For better or worse, desk bombing is part of the IRL office experience

The emergence of the term desk bombing can be linked to the rise in remote working and other new ways of organising work. — AFP Relaxnews

The office has always been a place for social interaction. But the rise of remote working has profoundly transformed the role of the workplace as a social space, as evidenced by the term desk bombing. Indeed, this word highlights the anxiety experienced by some employees who have become all too used to emails and other collaborative communication tools.

From coffee breaks to untimely conversations, the office is synonymous with all kinds of distractions. While employees have long put up with this situation (with varying degrees of enthusiasm), some have become more unyielding. They don’t like it when their colleagues interrupt them in their work, whether it’s to talk about work or anything else. And that phenomenon has a name: desk bombing.

This expression captures the annoyance that some workers feel at the idea of interacting “in real life” with their colleagues, rather than through remote communication tools. Some experience these impromptu at-desk encounters as a real intrusion into their personal space, while others see it as a distraction that breaks their concentration.

“One of my pet hates is desk-bombing,” David Clare, managing director of a communications agency, told Business Insider. “The days I got to work from home were so productive, and I feel the lack of desk-bombing on those days is the reason why.”

The emergence of the term desk bombing is undoubtedly linked to the steep rise in remote working and the many new ways of organising work, like four-day weeks, flexible working hours and full-time remote working. Indeed, flexibility is the order of the day in many companies.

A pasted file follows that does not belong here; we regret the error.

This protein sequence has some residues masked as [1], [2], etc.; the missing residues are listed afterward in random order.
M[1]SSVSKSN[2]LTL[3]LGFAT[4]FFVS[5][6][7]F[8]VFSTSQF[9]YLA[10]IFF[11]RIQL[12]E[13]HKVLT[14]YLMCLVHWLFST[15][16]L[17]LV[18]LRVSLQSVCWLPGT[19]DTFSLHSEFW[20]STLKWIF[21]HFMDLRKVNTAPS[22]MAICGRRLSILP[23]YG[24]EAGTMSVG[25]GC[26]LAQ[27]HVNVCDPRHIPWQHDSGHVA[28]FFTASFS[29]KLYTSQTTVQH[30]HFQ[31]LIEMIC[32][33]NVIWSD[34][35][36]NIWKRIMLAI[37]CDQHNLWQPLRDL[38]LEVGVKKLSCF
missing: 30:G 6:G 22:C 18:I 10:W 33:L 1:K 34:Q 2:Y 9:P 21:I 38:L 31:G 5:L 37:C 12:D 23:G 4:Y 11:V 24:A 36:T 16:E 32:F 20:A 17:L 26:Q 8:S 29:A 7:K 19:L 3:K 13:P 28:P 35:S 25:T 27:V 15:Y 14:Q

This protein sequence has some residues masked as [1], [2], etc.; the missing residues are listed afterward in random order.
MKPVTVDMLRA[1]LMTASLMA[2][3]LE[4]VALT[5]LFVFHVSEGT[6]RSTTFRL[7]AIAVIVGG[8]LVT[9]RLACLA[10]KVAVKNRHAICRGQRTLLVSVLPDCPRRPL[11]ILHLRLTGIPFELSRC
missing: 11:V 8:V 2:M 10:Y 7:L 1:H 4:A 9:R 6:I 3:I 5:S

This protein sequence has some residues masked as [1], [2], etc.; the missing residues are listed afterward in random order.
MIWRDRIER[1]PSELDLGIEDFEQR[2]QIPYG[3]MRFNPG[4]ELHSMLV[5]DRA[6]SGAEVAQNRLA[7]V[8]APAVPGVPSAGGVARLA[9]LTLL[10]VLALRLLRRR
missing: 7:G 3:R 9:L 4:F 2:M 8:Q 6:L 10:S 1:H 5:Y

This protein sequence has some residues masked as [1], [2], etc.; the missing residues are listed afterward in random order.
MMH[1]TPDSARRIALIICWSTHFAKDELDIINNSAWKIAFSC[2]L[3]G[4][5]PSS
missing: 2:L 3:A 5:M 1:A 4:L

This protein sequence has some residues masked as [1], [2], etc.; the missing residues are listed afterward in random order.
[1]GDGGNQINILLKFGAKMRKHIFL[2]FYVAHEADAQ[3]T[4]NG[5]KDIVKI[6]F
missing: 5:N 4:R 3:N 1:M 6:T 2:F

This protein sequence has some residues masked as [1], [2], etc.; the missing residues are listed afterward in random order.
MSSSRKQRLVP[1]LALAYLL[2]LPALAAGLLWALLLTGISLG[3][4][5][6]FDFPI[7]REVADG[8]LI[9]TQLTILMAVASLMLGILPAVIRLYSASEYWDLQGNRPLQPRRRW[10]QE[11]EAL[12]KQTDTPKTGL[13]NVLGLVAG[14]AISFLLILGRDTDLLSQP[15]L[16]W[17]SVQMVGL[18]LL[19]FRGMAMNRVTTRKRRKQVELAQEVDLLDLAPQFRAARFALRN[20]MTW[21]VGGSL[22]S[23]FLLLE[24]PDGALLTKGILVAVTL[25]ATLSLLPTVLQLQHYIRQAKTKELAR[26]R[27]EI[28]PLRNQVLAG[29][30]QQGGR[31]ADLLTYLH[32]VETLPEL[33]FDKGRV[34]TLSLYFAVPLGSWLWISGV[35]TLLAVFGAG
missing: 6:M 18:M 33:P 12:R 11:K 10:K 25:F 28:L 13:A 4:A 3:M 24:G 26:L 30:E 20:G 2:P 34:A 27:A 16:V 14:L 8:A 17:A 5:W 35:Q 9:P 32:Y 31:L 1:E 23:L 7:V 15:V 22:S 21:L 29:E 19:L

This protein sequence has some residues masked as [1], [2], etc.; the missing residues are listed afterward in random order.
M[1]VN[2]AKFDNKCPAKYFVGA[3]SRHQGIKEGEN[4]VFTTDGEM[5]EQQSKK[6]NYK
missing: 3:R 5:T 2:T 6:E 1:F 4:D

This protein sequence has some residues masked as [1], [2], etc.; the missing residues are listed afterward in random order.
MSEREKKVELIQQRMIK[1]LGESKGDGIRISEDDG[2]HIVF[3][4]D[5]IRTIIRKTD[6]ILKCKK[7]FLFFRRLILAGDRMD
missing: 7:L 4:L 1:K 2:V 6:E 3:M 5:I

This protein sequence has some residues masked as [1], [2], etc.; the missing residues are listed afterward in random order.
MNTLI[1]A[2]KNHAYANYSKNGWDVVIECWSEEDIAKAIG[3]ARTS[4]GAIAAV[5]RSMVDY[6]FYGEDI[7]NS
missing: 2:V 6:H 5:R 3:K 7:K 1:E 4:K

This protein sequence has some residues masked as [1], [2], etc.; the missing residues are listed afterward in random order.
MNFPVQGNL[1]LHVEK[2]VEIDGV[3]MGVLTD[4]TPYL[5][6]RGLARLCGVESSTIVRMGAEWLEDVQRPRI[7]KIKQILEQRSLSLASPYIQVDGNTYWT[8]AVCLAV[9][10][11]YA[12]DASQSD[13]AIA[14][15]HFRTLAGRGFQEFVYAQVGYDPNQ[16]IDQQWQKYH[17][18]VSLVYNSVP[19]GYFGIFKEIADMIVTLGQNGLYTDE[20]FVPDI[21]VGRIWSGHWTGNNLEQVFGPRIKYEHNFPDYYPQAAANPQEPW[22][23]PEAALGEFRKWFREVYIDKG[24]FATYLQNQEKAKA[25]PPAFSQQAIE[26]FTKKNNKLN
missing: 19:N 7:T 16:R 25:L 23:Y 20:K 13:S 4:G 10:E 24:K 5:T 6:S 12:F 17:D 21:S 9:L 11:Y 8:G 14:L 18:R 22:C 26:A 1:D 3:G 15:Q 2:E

Employees aspire to more freedom to build their professional life according to their own values and preferences. As a result, many of them find it difficult to return to the office and to reintegrate into a social environment from which they have, for a time, withdrawn.

Talking IRL isn’t necessarily desk-bombing

The cult of productivity also plays a role in the emergence of this attitude towards desk bombing. Many employees feel that they work more effectively when they are not disturbed in their work by the countless distractions inherent to office life.

They turn to a host of digital tools to interact with their colleagues without impacting their concentration. They create a Google Drive document to work collaboratively on the latest presentation, they meet on Zoom to brainstorm ideas and proposals, and they harmonise their schedule with the rest of the team via Doodle. And don’t forget about Slack, the Holy Grail for workplace communications, all without even having to leave your workstation, or desk bomb your colleagues.

So is this the end of face-to-face conversations in open-plan offices? It seems unlikely. The media hype around desk bombing says a lot about the importance of social interactions in the office. They are not only an integral part of corporate life, but they also contribute to the well-being of employees.

A worker who communicates daily with 10 colleagues by email is just as likely to suffer from feelings of isolation as one who interacts with fewer than three people, according to the Paris Workplace 2019 SFL-Ifop study.

However, moderation is required to avoid turning face-to-face interaction into desk bombing. The same survey reveals that employees who interact with more than 20 colleagues a day more often have difficulty concentrating and say they are more stressed. – AFP Relaxnews

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